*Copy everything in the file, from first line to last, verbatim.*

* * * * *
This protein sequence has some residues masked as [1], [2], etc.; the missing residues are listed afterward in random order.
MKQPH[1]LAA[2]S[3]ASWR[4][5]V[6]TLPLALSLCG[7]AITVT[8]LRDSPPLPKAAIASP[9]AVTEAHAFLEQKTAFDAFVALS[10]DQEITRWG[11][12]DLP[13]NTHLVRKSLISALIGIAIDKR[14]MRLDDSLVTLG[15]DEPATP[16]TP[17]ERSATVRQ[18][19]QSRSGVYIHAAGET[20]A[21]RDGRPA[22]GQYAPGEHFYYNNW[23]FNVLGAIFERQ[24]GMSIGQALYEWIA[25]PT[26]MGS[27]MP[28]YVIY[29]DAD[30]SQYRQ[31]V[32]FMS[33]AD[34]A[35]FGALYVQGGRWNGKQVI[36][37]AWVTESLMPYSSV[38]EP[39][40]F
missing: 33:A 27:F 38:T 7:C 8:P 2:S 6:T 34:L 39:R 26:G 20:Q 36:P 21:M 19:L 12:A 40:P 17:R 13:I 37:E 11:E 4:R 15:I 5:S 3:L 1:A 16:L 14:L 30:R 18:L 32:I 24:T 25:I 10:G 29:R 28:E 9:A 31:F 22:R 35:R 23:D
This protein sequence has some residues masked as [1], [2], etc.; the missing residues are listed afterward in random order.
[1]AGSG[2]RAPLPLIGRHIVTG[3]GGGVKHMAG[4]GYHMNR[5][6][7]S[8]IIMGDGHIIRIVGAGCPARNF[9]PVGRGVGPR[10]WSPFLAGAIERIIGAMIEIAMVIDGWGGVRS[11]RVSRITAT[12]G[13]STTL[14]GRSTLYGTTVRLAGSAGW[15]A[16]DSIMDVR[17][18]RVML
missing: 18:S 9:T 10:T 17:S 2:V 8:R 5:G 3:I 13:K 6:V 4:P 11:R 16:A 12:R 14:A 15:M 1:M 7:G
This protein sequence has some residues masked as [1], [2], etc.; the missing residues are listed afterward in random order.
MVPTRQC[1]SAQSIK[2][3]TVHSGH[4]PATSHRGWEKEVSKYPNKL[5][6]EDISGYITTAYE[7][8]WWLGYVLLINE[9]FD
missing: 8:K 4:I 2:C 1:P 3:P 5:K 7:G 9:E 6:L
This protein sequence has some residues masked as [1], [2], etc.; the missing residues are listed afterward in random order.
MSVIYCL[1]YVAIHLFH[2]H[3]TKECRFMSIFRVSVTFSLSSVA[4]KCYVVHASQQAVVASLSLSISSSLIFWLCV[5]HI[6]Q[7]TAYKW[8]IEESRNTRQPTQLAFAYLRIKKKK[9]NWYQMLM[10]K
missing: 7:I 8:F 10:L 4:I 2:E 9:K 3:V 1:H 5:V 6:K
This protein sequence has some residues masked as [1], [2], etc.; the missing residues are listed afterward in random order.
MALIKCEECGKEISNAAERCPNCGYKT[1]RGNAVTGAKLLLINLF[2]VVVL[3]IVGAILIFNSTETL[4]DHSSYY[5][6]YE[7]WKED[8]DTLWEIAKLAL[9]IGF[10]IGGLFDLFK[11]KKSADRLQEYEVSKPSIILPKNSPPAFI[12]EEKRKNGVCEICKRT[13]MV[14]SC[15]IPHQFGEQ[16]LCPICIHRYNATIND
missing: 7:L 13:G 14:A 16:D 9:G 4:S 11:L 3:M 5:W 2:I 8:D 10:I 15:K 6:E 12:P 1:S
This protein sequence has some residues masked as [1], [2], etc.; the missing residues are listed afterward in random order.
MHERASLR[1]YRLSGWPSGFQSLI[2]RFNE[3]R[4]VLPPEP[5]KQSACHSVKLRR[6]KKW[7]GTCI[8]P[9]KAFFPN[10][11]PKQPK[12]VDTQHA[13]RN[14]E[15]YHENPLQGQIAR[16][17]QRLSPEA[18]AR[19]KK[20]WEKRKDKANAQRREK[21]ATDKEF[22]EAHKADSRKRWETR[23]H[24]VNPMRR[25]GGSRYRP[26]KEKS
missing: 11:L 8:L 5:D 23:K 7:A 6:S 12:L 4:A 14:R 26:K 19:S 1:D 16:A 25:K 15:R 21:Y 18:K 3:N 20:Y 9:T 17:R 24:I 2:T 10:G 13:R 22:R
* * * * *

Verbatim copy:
This protein sequence has some residues masked as [1], [2], etc.; the missing residues are listed afterward in random order.
MKQPH[1]LAA[2]S[3]ASWR[4][5]V[6]TLPLALSLCG[7]AITVT[8]LRDSPPLPKAAIASP[9]AVTEAHAFLEQKTAFDAFVALS[10]DQEITRWG[11][12]DLP[13]NTHLVRKSLISALIGIAIDKR[14]MRLDDSLVTLG[15]DEPATP[16]TP[17]ERSATVRQ[18][19]QSRSGVYIHAAGET[20]A[21]RDGRPA[22]GQYAPGEHFYYNNW[23]FNVLGAIFERQ[24]GMSIGQALYEWIA[25]PT[26]MGS[27]MP[28]YVIY[29]DAD[30]SQYRQ[31]V[32]FMS[33]AD[34]A[35]FGALYVQGGRWNGKQVI[36][37]AWVTESLMPYSSV[38]EP[39][40]F
missing: 33:A 27:F 38:T 7:C 8:P 2:S 6:T 34:L 39:R 26:G 20:Q 36:P 21:M 19:L 12:A 40:P 17:R 13:I 37:E 11:E 4:R 15:I 5:S 3:L 1:A 16:L 14:L 30:R 18:L 32:I 24:T 25:I 10:G 29:R 28:E 9:A 31:F 22:R 35:R 23:D
This protein sequence has some residues masked as [1], [2], etc.; the missing residues are listed afterward in random order.
[1]AGSG[2]RAPLPLIGRHIVTG[3]GGGVKHMAG[4]GYHMNR[5][6][7]S[8]IIMGDGHIIRIVGAGCPARNF[9]PVGRGVGPR[10]WSPFLAGAIERIIGAMIEIAMVIDGWGGVRS[11]RVSRITAT[12]G[13]STTL[14]GRSTLYGTTVRLAGSAGW[15]A[16]DSIMDVR[17][18]RVML
missing: 18:S 9:T 10:T 17:S 2:V 8:R 5:G 3:I 13:K 6:V 4:P 11:R 16:A 12:R 14:A 15:M 1:M 7:G
This protein sequence has some residues masked as [1], [2], etc.; the missing residues are listed afterward in random order.
MVPTRQC[1]SAQSIK[2][3]TVHSGH[4]PATSHRGWEKEVSKYPNKL[5][6]EDISGYITTAYE[7][8]WWLGYVLLINE[9]FD
missing: 8:K 4:I 2:C 1:P 3:P 5:K 7:G 9:E 6:L
This protein sequence has some residues masked as [1], [2], etc.; the missing residues are listed afterward in random order.
MSVIYCL[1]YVAIHLFH[2]H[3]TKECRFMSIFRVSVTFSLSSVA[4]KCYVVHASQQAVVASLSLSISSSLIFWLCV[5]HI[6]Q[7]TAYKW[8]IEESRNTRQPTQLAFAYLRIKKKK[9]NWYQMLM[10]K
missing: 7:I 8:F 10:L 4:I 2:E 9:K 3:V 1:H 5:V 6:K
This protein sequence has some residues masked as [1], [2], etc.; the missing residues are listed afterward in random order.
MALIKCEECGKEISNAAERCPNCGYKT[1]RGNAVTGAKLLLINLF[2]VVVL[3]IVGAILIFNSTETL[4]DHSSYY[5][6]YE[7]WKED[8]DTLWEIAKLAL[9]IGF[10]IGGLFDLFK[11]KKSADRLQEYEVSKPSIILPKNSPPAFI[12]EEKRKNGVCEICKRT[13]MV[14]SC[15]IPHQFGEQ[16]LCPICIHRYNATIND
missing: 7:L 13:G 14:A 16:D 9:G 4:S 11:L 3:M 5:W 2:I 8:D 10:I 15:K 6:E 12:P 1:S
This protein sequence has some residues masked as [1], [2], etc.; the missing residues are listed afterward in random order.
MHERASLR[1]YRLSGWPSGFQSLI[2]RFNE[3]R[4]VLPPEP[5]KQSACHSVKLRR[6]KKW[7]GTCI[8]P[9]KAFFPN[10][11]PKQPK[12]VDTQHA[13]RN[14]E[15]YHENPLQGQIAR[16][17]QRLSPEA[18]AR[19]KK[20]WEKRKDKANAQRREK[21]ATDKEF[22]EAHKADSRKRWETR[23]H[24]VNPMRR[25]GGSRYRP[26]KEKS
missing: 11:L 8:L 5:D 23:K 7:A 6:S 12:L 4:A 14:R 26:K 19:S 1:D 16:A 25:K 15:R 21:Y 18:K 3:N 20:Y 9:T 17:R 24:I 2:T 10:G 13:R 22:R